The Edfu temple is an Egyptian temple situated in Upper Egypt on the bank of the Nile. The city was referred to in the Hellenistic time frame as Latin Apollonopolis Magna and Koine Greek, after the main god Horus.
This temple is a standout amongst the best-protected places of worship in Egypt. The temple was worked in the Ptolemaic Kingdom somewhere in the range of 237 and 57 BC. On its dividers, certain engravings provide essential data on language, religion and the myth amid the Hellenistic time frame in Egypt. Specifically, the Temple's engraved structure writings offer the detail of its development, and furthermore, save data about the legendary understanding of this and every other temple as the Island of Creation. There are likewise "vital scenes and engravings of the Sacred Drama which related the well-established clash between Seth and Horus.
Edfu was one of a few temples that were built during the Ptolemaic Kingdom. Its size mirrors the overall success of the time. The present temple, which was started on 23 August 237 BC, at first comprised of a pillared corridor, two transverse lobbies, and a barque haven encompassed by chapels. The structure started during the reign of Ptolemy III Euergetes and finished under Ptolemy XII Auletes in 57 BC. It was based on the littler temple additionally devoted to Horus, even though the past structure was situated east-west as opposed to north-south as in the present site. A demolished arch lies just toward the east of the current temple; inscriptional proof has been found showing a structured program under the New Kingdom rulers Seti I, Ramesses I and Ramesses II.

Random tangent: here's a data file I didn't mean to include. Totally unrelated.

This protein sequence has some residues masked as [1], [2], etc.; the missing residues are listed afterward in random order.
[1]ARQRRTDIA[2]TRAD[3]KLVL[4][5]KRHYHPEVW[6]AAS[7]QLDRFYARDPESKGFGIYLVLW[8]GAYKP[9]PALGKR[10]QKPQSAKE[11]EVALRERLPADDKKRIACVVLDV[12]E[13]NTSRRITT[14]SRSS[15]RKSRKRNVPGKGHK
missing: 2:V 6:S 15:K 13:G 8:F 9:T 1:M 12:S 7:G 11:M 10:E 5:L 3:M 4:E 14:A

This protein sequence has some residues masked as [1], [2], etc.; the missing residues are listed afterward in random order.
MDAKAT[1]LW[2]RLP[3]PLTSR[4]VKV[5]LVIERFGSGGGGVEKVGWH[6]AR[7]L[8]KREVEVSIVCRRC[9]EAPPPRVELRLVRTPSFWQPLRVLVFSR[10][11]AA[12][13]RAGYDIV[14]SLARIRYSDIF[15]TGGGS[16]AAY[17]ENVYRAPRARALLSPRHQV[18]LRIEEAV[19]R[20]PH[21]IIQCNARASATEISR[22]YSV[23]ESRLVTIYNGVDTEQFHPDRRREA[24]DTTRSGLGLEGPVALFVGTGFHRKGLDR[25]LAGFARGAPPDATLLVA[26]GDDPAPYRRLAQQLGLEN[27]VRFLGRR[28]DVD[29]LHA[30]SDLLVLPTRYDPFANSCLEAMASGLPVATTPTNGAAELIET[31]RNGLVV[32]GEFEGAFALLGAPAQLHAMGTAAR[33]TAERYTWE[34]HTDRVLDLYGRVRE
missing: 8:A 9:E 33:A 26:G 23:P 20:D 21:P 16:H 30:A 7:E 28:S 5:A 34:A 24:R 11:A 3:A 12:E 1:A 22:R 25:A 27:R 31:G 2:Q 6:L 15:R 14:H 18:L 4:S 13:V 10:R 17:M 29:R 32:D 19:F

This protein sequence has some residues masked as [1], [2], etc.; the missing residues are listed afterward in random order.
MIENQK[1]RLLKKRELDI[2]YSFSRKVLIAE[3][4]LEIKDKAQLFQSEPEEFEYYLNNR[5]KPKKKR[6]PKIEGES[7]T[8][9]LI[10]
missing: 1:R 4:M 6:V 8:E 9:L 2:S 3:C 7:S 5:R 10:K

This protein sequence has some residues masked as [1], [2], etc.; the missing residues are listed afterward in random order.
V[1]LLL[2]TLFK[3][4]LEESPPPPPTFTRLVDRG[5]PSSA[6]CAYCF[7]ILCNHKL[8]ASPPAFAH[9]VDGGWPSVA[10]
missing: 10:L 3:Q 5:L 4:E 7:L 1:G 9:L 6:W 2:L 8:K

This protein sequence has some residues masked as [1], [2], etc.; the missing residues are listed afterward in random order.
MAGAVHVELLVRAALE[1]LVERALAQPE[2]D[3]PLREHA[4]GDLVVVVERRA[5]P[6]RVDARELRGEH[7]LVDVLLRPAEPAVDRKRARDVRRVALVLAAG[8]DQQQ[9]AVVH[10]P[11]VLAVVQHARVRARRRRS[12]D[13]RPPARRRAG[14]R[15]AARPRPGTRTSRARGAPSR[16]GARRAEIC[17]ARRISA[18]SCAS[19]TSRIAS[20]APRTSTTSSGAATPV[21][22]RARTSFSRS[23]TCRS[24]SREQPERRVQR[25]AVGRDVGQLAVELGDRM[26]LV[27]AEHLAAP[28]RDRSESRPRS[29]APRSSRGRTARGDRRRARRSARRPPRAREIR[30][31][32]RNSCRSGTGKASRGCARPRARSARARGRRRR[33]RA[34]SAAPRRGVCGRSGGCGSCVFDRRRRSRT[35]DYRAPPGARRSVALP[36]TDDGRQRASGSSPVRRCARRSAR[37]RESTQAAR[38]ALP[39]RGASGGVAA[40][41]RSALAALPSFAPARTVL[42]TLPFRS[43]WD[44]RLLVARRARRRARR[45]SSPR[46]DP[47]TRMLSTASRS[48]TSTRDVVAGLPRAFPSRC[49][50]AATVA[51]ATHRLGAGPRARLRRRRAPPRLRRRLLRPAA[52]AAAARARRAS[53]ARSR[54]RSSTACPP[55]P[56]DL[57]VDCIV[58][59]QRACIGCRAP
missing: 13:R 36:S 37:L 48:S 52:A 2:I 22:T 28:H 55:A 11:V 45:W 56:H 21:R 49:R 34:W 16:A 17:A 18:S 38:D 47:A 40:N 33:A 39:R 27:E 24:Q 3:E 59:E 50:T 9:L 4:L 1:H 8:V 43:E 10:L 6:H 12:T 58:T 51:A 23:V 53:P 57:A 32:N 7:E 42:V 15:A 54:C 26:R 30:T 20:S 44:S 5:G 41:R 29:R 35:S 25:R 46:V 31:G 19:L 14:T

The Edfu temple is the biggest temple devoted to Hathor of Dendera and Horus. It was the focal point of some festivals related to Horus. Every year, Hathor moves south from her temple at Denderah to visit Horus at Edfu, and this occasion was denoting their sacred marriage.